2.B.2 The Monensin (Monensin) Family
Monensin A and B are two polyketide antibiotics synthesized by Streptomyces cinnamonensis. They insert into membranes and exert their toxic effects by transporting monovalent ions (K+, Na+ and H+) across biological membranes in an electroneutral exchange process, thus collapsing individual ion gradients without dissipating the membrane potential. Na+ is strongly preferred to K+. Thus, Na+:H+ antiport is the favored reaction. Recently monensin has been shown to also mediate the rapid selective transport of lead (Pb2+) (Hamidinia et al., 2002).
Monensin is a lipid-soluble naturally occurring antimicrobial. Its activity is mediated by its ability to exchange Na+ and K+ ions across the cell membrane thereby disrupting ionic gradients and altering cellular physiology. It is approved by Food and Drug Administration as a veterinary antibiotic to treat coccidiosis. Besides veterinary applications, monensin exhibits broad spectrum activities against opportunistic pathogens of humans such as bacteria, virus, fungi and parasites in both drug sensitive and resistant strains. This ionophore can selectively kill pathogens with negligible toxic effect on mammalian cells (Rajendran et al. 2018).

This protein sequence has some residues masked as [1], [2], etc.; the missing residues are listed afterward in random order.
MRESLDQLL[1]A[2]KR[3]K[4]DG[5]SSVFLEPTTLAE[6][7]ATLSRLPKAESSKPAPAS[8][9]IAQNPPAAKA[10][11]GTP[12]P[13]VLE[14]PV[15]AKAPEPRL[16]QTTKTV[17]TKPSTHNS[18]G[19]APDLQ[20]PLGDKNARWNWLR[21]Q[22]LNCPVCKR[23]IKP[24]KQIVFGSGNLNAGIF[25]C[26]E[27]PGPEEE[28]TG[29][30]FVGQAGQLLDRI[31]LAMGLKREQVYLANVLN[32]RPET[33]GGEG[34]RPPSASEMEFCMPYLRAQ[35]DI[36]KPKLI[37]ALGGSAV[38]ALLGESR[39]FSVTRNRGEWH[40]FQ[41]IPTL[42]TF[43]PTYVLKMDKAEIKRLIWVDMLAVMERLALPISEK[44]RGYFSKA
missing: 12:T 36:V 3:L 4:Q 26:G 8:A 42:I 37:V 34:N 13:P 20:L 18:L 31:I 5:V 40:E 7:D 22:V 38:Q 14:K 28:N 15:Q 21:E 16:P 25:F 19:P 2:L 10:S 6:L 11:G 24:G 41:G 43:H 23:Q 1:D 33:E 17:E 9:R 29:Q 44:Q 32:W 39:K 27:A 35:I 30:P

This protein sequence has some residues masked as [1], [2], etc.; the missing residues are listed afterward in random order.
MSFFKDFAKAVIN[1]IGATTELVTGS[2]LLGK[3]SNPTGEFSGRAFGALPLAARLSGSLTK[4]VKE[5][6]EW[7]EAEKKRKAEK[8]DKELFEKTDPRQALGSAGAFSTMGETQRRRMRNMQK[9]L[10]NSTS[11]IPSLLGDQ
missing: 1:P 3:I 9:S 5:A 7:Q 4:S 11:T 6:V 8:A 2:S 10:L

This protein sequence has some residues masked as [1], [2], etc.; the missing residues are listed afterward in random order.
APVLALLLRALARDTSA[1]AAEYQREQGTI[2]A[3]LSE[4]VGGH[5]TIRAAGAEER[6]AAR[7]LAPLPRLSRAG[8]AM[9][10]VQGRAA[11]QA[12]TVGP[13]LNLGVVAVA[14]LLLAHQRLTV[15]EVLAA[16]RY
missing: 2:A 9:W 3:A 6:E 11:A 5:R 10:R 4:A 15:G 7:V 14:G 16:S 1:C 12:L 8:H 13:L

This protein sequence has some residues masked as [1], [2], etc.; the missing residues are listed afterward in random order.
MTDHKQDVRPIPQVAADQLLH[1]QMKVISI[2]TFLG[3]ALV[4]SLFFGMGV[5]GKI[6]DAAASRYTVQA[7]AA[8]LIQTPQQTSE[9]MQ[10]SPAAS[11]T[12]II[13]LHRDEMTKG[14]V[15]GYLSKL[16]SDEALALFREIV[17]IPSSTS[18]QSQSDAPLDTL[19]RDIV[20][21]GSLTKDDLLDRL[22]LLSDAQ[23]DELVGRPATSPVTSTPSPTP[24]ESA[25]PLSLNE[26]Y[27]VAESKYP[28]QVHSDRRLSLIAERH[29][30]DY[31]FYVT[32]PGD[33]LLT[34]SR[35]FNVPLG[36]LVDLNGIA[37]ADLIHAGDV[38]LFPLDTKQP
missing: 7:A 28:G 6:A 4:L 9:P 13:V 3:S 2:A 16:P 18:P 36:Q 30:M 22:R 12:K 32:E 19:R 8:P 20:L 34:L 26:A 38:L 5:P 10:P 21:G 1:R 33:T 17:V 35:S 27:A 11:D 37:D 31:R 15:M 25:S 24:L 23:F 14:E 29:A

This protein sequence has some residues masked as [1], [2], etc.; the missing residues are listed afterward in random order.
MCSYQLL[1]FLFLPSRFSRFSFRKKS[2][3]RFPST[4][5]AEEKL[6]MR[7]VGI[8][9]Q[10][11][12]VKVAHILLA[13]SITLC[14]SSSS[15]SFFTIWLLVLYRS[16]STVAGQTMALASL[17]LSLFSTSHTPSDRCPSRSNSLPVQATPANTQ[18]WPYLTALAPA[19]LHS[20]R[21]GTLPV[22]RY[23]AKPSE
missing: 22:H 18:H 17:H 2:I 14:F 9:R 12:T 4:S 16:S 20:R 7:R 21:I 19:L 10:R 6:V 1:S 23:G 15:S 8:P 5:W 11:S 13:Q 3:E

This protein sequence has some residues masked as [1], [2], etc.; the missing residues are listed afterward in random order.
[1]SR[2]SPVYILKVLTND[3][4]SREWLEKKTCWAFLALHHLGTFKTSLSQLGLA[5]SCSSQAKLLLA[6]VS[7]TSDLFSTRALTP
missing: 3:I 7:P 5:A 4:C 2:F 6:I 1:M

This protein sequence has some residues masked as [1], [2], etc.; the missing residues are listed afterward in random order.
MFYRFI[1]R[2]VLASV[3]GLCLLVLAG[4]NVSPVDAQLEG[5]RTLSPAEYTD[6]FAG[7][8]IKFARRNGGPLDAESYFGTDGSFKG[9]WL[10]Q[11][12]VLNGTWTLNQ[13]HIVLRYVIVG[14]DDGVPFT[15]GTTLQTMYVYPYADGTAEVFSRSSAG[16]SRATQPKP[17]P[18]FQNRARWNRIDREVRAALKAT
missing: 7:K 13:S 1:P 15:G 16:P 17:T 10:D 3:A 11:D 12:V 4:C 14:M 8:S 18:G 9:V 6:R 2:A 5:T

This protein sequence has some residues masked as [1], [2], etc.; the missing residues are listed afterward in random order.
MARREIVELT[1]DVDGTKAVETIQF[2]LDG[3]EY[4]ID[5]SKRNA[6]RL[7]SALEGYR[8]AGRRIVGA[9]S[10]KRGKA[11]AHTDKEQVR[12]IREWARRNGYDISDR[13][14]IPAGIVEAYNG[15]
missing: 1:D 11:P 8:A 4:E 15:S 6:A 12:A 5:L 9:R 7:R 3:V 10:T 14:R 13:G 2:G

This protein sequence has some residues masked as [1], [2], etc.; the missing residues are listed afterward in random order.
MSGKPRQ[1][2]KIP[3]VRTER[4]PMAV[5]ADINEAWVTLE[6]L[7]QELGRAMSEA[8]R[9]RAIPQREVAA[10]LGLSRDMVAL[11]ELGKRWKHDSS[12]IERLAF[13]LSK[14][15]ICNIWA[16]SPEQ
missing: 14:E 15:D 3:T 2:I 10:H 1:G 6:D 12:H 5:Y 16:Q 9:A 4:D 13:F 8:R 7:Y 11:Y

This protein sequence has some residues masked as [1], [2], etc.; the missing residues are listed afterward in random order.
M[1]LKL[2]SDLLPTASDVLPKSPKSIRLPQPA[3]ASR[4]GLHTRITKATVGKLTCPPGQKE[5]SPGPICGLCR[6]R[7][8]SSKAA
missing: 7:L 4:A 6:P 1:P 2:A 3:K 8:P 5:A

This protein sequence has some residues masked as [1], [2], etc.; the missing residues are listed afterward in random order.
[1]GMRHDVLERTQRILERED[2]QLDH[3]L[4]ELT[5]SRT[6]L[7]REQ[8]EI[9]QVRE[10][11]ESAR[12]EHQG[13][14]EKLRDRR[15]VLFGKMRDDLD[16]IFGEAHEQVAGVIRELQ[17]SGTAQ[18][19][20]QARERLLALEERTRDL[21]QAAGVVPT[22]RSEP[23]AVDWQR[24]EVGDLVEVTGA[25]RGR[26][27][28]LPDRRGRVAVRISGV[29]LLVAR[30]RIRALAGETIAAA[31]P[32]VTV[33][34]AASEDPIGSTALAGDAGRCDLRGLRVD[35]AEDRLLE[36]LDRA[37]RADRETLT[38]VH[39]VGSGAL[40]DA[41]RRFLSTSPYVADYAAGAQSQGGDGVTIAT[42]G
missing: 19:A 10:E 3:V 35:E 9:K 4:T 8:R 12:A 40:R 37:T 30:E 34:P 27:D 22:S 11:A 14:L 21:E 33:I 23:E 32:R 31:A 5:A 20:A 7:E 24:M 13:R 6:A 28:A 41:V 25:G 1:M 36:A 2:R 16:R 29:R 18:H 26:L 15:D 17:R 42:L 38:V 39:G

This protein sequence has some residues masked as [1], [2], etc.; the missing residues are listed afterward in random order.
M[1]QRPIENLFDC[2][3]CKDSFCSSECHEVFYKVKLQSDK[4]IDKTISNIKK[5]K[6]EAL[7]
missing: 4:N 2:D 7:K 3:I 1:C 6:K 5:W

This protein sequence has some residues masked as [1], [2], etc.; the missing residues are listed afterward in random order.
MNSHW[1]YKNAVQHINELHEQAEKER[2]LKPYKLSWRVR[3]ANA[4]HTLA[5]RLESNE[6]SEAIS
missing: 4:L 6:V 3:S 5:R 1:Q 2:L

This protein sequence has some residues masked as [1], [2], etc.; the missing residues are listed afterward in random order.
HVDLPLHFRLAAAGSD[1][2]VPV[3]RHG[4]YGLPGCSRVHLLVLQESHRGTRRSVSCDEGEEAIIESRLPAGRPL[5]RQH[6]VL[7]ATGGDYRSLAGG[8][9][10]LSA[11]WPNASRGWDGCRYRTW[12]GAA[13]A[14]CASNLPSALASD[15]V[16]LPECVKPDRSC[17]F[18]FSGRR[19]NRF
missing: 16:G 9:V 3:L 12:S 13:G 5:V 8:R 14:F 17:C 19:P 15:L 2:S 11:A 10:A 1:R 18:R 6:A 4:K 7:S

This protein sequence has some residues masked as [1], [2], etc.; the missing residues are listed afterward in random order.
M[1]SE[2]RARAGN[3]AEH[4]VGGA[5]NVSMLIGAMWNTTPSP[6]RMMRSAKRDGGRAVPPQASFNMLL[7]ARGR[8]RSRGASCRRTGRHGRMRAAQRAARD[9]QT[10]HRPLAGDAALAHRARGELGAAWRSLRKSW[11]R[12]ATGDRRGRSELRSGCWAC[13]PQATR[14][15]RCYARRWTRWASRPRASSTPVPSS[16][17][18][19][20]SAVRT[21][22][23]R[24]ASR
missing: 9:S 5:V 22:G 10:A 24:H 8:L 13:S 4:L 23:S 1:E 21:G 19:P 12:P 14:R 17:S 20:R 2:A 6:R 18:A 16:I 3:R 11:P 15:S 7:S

The generalized reaction catalyzed by monensins is:
C1+ (in) + C2+ C1+ (out) + C2+ (in)